This map shows the surficial geology of New Castle County, Delaware at a scale of 1:100,000. Maps at this scale are useful for viewing the general geologic framework on a county-wide basis, determining the geology of watersheds, and recognizing the relationship of geology to regional or county-wide environmental or land-use issues. This map, when combined with the subsurface geologic information, provides a basis for locating water supplies, mapping ground-water recharge areas, and protecting ground and surface water. Geologic maps are also used to identify geologic hazards, such as sinkholes and flood-prone areas, to identify sand and gravel resources, and for supporting state, county, and local land-use and planning decisions.
The surficial geology of the Lewes and Cape Henlopen quadrangles reflects the geologic history of the Delaware Bay estuary and successive high and low stands of sea levels during the Quaternary. The subsurface Beaverdam Formation was deposited as part of a fluvial-estuarine system during the Pliocene, the sediments of which now form the core of the Delmarva Peninsula. Following a period of glacial outwash during the early Pleistocene represented by the Columbia Formation found to the northwest of the map area (Ramsey, 1997), the Delaware River and Estuary developed their current positions. The Lynch Heights and Scotts Corners Formations (Ramsey, 1993, 1997, 2001) represent shoreline and estuarine deposits associated with high stands of sea level during the middle to late Pleistocene on the margins of the Delaware Estuary. In the map area, the Lynch Heights Formation includes relict spit and dune deposits at the ancestral intersection of the Atlantic Coast and Delaware Bay systems, similar in geomorphic position to the modern Cape Henlopen.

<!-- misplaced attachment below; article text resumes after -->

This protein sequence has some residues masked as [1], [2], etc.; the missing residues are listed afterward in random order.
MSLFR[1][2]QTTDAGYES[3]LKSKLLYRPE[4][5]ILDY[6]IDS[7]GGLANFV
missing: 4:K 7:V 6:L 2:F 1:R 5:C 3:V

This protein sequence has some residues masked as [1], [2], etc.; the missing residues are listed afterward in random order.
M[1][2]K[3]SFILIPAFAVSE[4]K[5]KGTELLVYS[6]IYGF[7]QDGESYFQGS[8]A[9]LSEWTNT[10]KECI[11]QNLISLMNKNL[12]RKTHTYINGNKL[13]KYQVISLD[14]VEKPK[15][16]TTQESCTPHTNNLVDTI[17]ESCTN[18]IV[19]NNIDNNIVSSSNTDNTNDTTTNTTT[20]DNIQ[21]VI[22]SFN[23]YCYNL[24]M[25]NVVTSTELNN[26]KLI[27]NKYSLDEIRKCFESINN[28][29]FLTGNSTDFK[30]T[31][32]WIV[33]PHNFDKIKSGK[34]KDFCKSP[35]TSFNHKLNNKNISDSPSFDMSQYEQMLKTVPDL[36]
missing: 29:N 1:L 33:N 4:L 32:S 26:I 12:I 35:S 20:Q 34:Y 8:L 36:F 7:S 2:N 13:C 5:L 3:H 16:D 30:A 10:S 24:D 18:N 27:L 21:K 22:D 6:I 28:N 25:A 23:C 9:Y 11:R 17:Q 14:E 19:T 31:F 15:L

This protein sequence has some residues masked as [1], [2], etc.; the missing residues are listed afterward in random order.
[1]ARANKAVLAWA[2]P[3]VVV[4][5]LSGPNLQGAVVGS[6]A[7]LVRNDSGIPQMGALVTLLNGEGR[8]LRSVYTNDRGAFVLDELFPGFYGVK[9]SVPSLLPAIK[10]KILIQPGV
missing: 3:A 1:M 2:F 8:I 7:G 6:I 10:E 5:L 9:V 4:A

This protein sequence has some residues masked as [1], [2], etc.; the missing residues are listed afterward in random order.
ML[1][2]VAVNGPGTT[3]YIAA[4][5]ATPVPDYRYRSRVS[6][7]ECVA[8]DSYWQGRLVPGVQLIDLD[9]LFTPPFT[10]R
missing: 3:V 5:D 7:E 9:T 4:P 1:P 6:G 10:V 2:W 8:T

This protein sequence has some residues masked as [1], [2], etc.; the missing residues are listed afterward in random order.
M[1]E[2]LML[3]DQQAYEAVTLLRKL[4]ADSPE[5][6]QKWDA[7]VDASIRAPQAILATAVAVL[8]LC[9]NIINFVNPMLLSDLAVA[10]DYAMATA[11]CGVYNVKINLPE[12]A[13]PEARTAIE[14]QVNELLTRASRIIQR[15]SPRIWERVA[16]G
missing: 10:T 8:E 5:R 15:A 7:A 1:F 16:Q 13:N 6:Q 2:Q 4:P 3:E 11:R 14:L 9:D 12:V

This map shows the distribution of geologic units found at or near land surface. These units support agriculture and development, are mined for sand and gravel resources, and are the surface-to-subsurface pathway for water. Previous maps and reports covering the same of adjacent areas have focused on hydrogeology (Andres, 1994), surficial geology on a regional basis (Jordan, 1964, 1974; Owens and Denny, 1979, 1986; Denny et al., 1979; Ramsey and Schenck, 199), or subsurface geology (Hansen, 1981; Andres, 1986).
This map is the first detailed surficial geologic map in southern Kent and northern Sussex counties. Other maps covering the same or adjacent areas have focused on subsurface geology (Benson and Pickett, 1986), hydrogeology (Talley, 1982), or surficial geology on a regional basis (Jordan, 1964; Owens and Denny, 1979; Ramsey and Schenck, 1990). The purpose of this map is to show the distribution of geologic units found at or near the present land surface. These units are composed of the geologic materials that support agriculture and development, are mined for sand and gravel resources, and are the surface-to-subsurface pathway for water.
Geology map showing the sub-surface geology of the Chesapeake and Delaware Canal Area, Delaware.